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Seeing Through the Fog of HR Vendor Compliance Support

US-based employers face the challenge of complying with the many federal, state and local laws that apply to employment. And complying with the employment laws of other countries can be even harder. Legal developments never stop.

As discussed in this article, vendors’ compliance support is incomplete and employers still need to provide direction to their vendors. But compliance enabled by a vendor is often much better than what an employer, particularly a small or midsize one, can do without the vendor. And since a single vendor supports the compliance of multiple employers, the costs are in effect shared by those employers.

Most HR technology vendors know that compliance is a key part of their offerings. They should dedicate significant resources to it. Some vendors are better than others, including at supporting compliance needed for customers' employees in other countries.

But what's needed to be compliant, and what vendors do to support compliance, is foggy. It involves judgment and, as mentioned, direction from customers. And some vendors aren't exactly clear about what they do for customers' compliance.

To get clarity, employers should ask questions. A vendor that's good about compliance will be able to describe its staff working on legal developments, and the process it uses to update its systems and services. To dig deeper, employers can ask questions like:

  • What publications and websites does the vendor review? Do the publications/websites cover not only laws, but also regulations and relevant court rulings?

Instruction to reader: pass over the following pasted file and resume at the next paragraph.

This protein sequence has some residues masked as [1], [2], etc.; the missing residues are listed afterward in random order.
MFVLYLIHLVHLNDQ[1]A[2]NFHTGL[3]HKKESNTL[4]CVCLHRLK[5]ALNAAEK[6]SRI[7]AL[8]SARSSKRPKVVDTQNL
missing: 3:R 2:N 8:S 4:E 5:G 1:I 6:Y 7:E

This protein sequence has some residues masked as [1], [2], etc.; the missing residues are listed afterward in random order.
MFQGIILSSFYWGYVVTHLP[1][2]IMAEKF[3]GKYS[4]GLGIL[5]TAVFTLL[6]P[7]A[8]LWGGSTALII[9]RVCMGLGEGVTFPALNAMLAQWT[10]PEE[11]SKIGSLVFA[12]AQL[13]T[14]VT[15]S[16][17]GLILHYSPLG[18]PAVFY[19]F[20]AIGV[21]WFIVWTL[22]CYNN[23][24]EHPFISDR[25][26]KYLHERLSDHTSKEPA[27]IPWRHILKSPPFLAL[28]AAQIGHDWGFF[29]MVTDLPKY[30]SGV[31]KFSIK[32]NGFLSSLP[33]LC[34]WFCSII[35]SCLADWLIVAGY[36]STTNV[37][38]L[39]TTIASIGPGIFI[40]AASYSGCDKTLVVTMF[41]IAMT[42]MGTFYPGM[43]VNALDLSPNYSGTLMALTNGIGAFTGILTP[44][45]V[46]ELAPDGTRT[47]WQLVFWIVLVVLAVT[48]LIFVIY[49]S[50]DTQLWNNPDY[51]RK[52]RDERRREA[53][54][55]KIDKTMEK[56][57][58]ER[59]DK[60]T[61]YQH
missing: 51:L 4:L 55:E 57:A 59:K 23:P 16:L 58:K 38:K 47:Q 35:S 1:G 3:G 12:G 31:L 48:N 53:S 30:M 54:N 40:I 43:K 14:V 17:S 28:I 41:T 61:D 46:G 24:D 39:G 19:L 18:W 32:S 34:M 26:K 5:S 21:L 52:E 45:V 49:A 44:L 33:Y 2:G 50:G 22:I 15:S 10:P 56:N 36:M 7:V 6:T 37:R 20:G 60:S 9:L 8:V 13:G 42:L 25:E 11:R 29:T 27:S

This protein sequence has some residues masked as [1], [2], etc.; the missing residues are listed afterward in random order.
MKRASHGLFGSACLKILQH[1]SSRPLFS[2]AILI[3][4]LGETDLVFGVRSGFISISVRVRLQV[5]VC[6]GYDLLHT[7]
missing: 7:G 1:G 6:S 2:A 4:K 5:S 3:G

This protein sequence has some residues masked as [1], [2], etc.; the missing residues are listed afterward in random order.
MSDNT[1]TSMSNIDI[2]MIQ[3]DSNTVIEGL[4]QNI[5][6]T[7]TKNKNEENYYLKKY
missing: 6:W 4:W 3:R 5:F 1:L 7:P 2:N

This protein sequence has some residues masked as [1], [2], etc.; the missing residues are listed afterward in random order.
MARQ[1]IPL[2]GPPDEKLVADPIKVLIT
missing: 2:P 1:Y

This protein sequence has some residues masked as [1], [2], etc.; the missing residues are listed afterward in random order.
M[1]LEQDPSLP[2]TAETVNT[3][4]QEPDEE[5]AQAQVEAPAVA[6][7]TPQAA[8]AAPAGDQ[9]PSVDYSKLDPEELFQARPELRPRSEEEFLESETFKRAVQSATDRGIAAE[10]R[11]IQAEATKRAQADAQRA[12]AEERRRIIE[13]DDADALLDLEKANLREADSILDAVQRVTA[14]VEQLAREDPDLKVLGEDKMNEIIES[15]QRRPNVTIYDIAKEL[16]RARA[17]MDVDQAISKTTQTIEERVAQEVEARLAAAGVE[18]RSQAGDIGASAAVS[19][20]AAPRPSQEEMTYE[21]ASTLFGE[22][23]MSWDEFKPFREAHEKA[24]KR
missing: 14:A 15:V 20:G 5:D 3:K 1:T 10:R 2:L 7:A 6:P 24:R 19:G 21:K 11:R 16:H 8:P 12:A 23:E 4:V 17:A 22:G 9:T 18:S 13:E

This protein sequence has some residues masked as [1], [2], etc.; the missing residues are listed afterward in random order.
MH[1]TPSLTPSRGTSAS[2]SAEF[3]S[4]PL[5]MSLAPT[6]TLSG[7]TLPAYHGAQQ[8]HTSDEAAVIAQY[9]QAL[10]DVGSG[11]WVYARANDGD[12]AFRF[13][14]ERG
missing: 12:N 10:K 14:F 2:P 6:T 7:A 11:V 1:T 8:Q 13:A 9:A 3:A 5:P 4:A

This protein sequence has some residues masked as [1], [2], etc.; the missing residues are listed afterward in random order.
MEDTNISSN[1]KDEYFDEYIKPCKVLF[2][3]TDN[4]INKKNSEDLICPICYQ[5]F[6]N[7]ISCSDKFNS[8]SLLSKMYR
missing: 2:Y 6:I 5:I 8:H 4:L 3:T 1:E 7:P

• If the vendor uses secondary sources, such as payroll publications, does the vendor confirm the actual legal developments in primary sources like laws, regulations, and government websites?

  • How does the vendor share info internally so systems and services can be updated?

  • How long does it take the vendor to implement these updates?

  • How does the vendor share info with customers, and does this info include proposed laws and regulations?

  • When customer direction is needed to implement a legal development, how does the vendor obtain this direction?

  • Does the vendor's process include review by a lawyer, paralegal or other expert?

  • If the vendor's services include consulting from HR specialists, what do these specialists share with customers about legal developments?

These questions are a start. A vendor's answers should show significant resources dedicated to compliance, and a thorough and flexible process to communicate legal developments and implement updates after developments.

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